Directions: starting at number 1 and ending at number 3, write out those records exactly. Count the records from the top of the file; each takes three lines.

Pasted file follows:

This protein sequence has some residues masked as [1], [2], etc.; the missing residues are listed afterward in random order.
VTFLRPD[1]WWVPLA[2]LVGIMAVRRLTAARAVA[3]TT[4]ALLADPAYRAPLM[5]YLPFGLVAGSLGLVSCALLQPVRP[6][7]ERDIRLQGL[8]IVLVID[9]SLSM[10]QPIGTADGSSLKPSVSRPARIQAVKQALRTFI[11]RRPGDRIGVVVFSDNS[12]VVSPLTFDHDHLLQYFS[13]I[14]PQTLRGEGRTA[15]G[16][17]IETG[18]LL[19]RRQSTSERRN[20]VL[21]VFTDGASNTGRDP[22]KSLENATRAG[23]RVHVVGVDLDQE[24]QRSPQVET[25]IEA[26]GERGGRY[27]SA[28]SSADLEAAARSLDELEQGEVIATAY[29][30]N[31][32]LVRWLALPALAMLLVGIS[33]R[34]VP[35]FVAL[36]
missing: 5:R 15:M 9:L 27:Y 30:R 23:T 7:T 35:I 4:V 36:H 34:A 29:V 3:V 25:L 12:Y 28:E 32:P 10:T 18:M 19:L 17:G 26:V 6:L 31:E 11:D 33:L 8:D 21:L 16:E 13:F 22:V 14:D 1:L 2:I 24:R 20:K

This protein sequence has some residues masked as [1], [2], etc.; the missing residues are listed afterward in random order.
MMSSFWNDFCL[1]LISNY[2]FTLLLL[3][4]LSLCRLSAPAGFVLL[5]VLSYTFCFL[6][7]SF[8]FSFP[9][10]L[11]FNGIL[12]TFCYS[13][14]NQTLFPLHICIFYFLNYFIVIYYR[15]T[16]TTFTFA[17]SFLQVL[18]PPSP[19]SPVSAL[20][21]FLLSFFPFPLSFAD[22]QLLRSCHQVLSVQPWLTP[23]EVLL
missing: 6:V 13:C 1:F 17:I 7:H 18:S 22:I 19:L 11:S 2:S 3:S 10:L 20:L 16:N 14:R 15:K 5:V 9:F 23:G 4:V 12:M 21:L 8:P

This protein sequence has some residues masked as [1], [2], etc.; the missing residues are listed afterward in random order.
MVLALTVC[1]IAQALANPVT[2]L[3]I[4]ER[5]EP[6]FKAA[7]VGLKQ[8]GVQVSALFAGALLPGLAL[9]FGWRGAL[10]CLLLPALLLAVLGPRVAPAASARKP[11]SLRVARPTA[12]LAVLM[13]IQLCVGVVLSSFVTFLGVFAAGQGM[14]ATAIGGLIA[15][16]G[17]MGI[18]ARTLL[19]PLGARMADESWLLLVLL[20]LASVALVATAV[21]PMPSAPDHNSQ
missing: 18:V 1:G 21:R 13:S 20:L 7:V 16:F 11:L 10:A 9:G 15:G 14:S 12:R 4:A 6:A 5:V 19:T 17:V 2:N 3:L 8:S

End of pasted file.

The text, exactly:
This protein sequence has some residues masked as [1], [2], etc.; the missing residues are listed afterward in random order.
VTFLRPD[1]WWVPLA[2]LVGIMAVRRLTAARAVA[3]TT[4]ALLADPAYRAPLM[5]YLPFGLVAGSLGLVSCALLQPVRP[6][7]ERDIRLQGL[8]IVLVID[9]SLSM[10]QPIGTADGSSLKPSVSRPARIQAVKQALRTFI[11]RRPGDRIGVVVFSDNS[12]VVSPLTFDHDHLLQYFS[13]I[14]PQTLRGEGRTA[15]G[16][17]IETG[18]LL[19]RRQSTSERRN[20]VL[21]VFTDGASNTGRDP[22]KSLENATRAG[23]RVHVVGVDLDQE[24]QRSPQVET[25]IEA[26]GERGGRY[27]SA[28]SSADLEAAARSLDELEQGEVIATAY[29][30]N[31][32]LVRWLALPALAMLLVGIS[33]R[34]VP[35]FVAL[36]
missing: 5:R 15:M 9:L 27:Y 30:R 23:T 7:T 35:I 4:V 36:H 34:A 29:V 3:V 25:L 12:Y 28:E 32:P 10:T 18:M 19:L 17:G 26:V 6:L 31:E 11:D 33:L 8:D 21:L 16:E 13:F 22:V 14:D 1:L 2:I 24:R 20:K

This protein sequence has some residues masked as [1], [2], etc.; the missing residues are listed afterward in random order.
MMSSFWNDFCL[1]LISNY[2]FTLLLL[3][4]LSLCRLSAPAGFVLL[5]VLSYTFCFL[6][7]SF[8]FSFP[9][10]L[11]FNGIL[12]TFCYS[13][14]NQTLFPLHICIFYFLNYFIVIYYR[15]T[16]TTFTFA[17]SFLQVL[18]PPSP[19]SPVSAL[20][21]FLLSFFPFPLSFAD[22]QLLRSCHQVLSVQPWLTP[23]EVLL
missing: 6:V 13:C 1:F 17:I 7:H 18:S 22:I 19:L 11:S 2:S 3:S 10:L 20:L 16:N 14:R 15:K 5:V 9:F 23:G 4:V 12:M 21:L 8:P

This protein sequence has some residues masked as [1], [2], etc.; the missing residues are listed afterward in random order.
MVLALTVC[1]IAQALANPVT[2]L[3]I[4]ER[5]EP[6]FKAA[7]VGLKQ[8]GVQVSALFAGALLPGLAL[9]FGWRGAL[10]CLLLPALLLAVLGPRVAPAASARKP[11]SLRVARPTA[12]LAVLM[13]IQLCVGVVLSSFVTFLGVFAAGQGM[14]ATAIGGLIA[15][16]G[17]MGI[18]ARTLL[19]PLGARMADESWLLLVLL[20]LASVALVATAV[21]PMPSAPDHNSQ
missing: 18:V 1:G 21:R 13:S 20:L 7:V 16:F 11:L 10:A 9:G 15:G 14:S 12:R 4:A 6:A 5:V 19:T 17:V 2:N 3:L 8:S